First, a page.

For the first time in more than 60 years, the music of J. S. Bach’s St. Matthew Passion will fill Cornell’s Bailey Hall. The masterwork performance will utilize the combined talents of the Cornell University Glee Club and Chorus, orchestral musicians from NYS Baroque, and six internationally-renowned vocal soloists, including tenor Rufus Müller, who is regarded in the press as one of the world’s finest interpreters of the Evangelist role. Additional soloists are Melissa Attebury, mezzo-soprano; Lucy Fitz Gibbon, soprano; Dann Coakwell, tenor; Marc Webster, bass; and Matt Boehler, bass. The concert takes place Saturday, May 5 at 7:30pm. Admission is $25 for the general public and $7 for Cornell students. Tickets are available for purchase at baileytickets.com
Written in 1727, the St. Matthew Passion was intended to present the Passion story through music at Good Friday church services, and it continues to impact audiences today. Choral director Robert Isaacs has personally sung the work more than fifteen times with various choirs, but this is his first time approaching the work as a conductor. He says he “wanted our students to experience what I have: that this pinnacle of music challenges and inspires its singers more than any other piece I have ever performed… And, this seemed like the right year. Bach's own choir, the St. Thomas Choir from Leipzig, performed on campus in November — the very same ensemble who premiered the St. Matthew Passion almost three hundred years ago, under the composer’s direction. Additionally, the world just marked the 500th anniversary of Martin Luther's Reformation. Bach’s music marks the full flowering of that movement — indeed, he wove Lutheran hymn tunes throughout his setting of the Passion story.”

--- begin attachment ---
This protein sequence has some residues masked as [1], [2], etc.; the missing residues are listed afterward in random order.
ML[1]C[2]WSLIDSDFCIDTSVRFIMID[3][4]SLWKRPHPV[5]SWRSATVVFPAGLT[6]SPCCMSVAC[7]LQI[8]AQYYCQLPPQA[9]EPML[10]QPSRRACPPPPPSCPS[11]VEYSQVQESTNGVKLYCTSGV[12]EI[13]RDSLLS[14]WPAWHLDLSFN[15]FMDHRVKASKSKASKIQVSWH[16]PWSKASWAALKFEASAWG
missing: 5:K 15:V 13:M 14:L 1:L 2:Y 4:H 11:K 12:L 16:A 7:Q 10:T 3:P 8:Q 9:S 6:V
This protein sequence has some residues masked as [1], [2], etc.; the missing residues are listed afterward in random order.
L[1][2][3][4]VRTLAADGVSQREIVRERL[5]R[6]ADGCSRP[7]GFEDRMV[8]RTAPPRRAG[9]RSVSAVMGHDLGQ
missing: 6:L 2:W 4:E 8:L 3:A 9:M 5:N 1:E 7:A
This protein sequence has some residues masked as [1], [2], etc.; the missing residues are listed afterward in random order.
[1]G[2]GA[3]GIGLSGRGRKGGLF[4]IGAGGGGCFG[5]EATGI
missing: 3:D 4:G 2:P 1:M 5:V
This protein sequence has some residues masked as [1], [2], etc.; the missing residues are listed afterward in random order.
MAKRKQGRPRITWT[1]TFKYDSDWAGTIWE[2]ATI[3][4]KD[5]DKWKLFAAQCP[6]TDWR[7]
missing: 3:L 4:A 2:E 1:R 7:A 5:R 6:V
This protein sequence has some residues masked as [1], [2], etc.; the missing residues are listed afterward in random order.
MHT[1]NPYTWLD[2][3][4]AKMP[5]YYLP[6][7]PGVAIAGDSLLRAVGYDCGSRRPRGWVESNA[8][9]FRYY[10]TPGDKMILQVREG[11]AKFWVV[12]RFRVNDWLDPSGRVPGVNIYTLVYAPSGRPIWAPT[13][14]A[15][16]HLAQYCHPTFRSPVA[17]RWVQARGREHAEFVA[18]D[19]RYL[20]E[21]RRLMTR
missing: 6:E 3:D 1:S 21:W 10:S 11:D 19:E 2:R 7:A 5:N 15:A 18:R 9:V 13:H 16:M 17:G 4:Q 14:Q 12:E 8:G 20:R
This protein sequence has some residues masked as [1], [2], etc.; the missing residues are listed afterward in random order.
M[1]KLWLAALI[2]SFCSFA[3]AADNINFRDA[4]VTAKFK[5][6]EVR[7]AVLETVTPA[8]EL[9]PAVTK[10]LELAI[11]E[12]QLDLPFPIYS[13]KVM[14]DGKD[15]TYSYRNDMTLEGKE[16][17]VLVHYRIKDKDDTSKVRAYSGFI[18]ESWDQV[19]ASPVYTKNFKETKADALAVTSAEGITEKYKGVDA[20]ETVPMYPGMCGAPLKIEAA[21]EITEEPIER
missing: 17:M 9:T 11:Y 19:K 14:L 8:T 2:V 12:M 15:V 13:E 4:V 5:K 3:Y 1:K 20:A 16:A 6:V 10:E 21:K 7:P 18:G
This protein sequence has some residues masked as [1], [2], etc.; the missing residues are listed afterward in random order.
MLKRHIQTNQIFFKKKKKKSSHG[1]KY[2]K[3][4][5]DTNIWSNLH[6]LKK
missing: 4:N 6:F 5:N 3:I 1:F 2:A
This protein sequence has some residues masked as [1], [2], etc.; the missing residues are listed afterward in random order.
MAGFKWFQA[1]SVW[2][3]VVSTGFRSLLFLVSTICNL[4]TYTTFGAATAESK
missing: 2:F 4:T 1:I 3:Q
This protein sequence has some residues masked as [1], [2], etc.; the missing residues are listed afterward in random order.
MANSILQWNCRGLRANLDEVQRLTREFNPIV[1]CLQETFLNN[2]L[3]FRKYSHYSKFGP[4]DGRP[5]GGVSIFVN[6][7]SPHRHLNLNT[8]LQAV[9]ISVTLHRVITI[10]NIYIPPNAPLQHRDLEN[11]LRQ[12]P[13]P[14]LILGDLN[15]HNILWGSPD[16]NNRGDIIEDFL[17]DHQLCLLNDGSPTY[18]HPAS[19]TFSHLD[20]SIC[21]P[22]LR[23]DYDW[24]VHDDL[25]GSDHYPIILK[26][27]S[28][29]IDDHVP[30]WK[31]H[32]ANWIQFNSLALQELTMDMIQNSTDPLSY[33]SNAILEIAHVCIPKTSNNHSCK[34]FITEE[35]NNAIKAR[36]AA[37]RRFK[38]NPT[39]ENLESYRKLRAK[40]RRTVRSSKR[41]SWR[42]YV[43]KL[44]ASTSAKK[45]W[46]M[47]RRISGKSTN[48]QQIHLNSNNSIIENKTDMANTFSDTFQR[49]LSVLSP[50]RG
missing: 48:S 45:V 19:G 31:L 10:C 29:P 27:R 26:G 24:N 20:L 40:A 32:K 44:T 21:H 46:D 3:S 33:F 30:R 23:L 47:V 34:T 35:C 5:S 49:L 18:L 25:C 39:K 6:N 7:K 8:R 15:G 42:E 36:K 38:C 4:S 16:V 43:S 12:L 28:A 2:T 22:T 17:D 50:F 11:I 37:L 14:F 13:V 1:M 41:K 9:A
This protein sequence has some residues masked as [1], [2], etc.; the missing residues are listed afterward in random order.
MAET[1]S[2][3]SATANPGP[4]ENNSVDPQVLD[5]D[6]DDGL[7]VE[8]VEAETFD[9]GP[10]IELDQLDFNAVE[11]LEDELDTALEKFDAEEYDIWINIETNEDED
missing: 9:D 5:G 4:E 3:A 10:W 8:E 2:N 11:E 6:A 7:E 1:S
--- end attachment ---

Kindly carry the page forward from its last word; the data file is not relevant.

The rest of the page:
NYS Baroque artistic director Deborah Fox echoes the huge nature of the piece and notes that the collaboration between these groups allows for large projects like this to occur. The NYS Baroque musicians will be performing on period instruments, which lends an authentic air to the concert. Describing the effect of this performance practice, Fox explains, “period instruments have, to my mind, a more inflected, speech-like way of playing that is entirely appropriate for the musical settings that Bach gave them. The instruments are different from modern instruments, perhaps not as loud, but with many more colors and a real transparency to the sound due to gut strings, hand-made reeds, different bows, shapes and materials, etc. But the real difference is in how our players approach the music; with careful attention to what we know about performance practice in Bach’s time; knowledge of ornamentation but even more importantly, the phrasing and articulation of melody, the progression of the bass line, and the incredible harmonies that Bach writes.”
Please enjoy the video below for thoughts from student performers about preparing this work.
Video Credit: Brianna Cox
Photo Credit: Savanna Lim